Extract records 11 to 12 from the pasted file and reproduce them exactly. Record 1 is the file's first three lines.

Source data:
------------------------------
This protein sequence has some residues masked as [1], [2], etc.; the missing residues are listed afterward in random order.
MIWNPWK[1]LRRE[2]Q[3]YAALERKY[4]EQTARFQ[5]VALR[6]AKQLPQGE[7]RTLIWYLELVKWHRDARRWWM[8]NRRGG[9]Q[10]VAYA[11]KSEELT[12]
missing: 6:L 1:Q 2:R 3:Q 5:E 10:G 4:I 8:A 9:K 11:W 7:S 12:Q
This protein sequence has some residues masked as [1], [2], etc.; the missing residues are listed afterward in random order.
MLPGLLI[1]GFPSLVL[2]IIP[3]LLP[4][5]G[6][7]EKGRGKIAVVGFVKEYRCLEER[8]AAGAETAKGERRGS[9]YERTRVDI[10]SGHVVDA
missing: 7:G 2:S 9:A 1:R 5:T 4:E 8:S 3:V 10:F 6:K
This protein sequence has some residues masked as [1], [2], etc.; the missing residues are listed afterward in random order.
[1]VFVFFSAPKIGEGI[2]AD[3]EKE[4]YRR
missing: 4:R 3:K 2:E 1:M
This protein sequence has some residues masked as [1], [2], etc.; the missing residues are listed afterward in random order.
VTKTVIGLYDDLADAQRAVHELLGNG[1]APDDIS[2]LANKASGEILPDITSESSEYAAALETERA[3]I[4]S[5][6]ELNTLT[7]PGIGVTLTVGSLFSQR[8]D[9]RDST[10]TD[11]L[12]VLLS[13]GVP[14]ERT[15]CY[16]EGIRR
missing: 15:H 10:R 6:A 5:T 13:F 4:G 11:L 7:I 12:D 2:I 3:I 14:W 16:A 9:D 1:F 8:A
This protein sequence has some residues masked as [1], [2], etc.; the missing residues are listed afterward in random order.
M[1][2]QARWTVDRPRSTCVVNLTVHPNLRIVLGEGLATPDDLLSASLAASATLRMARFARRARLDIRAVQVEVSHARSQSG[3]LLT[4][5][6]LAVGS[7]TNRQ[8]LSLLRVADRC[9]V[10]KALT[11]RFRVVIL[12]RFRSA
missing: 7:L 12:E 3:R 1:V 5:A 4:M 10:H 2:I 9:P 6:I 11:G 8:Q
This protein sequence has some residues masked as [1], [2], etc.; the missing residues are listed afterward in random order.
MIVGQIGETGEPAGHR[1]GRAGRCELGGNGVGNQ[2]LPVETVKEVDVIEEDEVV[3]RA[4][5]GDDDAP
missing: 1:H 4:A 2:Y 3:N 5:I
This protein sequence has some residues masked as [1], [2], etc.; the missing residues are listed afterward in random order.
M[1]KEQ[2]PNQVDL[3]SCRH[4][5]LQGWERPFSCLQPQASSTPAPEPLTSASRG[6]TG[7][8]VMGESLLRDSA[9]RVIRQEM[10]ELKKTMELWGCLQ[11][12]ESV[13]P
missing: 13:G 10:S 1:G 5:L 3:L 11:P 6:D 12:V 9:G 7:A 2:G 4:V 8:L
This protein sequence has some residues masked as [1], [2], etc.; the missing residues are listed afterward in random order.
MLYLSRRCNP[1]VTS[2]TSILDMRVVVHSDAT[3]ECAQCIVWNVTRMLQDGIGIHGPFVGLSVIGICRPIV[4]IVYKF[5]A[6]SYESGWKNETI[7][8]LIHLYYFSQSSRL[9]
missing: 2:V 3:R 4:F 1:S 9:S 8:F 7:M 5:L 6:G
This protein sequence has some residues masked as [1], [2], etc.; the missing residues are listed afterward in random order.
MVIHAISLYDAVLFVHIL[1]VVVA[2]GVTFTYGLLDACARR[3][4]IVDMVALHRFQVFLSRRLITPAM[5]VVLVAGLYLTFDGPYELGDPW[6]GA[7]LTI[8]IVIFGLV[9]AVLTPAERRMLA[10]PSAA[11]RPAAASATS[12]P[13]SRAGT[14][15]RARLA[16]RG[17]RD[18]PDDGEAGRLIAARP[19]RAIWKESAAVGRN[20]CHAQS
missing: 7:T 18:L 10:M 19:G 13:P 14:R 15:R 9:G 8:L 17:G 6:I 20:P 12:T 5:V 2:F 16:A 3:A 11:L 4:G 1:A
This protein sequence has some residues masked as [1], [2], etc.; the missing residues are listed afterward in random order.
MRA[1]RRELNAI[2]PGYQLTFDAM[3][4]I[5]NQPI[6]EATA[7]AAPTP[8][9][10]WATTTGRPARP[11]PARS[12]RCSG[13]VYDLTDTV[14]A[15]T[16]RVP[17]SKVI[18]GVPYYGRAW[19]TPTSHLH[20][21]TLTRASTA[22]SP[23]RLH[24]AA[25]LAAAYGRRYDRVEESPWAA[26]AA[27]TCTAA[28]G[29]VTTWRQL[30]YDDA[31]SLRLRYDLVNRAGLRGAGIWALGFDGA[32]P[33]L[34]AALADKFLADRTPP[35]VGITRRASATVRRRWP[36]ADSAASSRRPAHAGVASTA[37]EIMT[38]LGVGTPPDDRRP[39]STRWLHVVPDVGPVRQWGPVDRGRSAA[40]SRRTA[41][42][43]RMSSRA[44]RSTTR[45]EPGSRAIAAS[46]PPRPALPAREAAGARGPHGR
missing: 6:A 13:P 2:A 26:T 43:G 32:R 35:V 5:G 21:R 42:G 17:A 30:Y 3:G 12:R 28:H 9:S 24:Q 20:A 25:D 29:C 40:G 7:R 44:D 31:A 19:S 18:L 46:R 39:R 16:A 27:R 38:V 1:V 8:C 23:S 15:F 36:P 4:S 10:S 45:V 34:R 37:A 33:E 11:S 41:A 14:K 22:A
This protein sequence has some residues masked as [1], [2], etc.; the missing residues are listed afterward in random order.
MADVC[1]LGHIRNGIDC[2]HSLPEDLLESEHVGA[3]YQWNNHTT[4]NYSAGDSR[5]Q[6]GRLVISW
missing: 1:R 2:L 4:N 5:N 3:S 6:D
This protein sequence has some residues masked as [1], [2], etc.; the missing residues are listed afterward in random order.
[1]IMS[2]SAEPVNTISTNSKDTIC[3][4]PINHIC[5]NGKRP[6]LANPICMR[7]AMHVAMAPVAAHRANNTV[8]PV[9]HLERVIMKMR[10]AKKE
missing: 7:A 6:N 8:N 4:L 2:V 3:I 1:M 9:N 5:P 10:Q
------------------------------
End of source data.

This protein sequence has some residues masked as [1], [2], etc.; the missing residues are listed afterward in random order.
MADVC[1]LGHIRNGIDC[2]HSLPEDLLESEHVGA[3]YQWNNHTT[4]NYSAGDSR[5]Q[6]GRLVISW
missing: 1:R 2:L 4:N 5:N 3:S 6:D
This protein sequence has some residues masked as [1], [2], etc.; the missing residues are listed afterward in random order.
[1]IMS[2]SAEPVNTISTNSKDTIC[3][4]PINHIC[5]NGKRP[6]LANPICMR[7]AMHVAMAPVAAHRANNTV[8]PV[9]HLERVIMKMR[10]AKKE
missing: 7:A 6:N 8:N 4:L 2:V 3:I 1:M 9:N 5:P 10:Q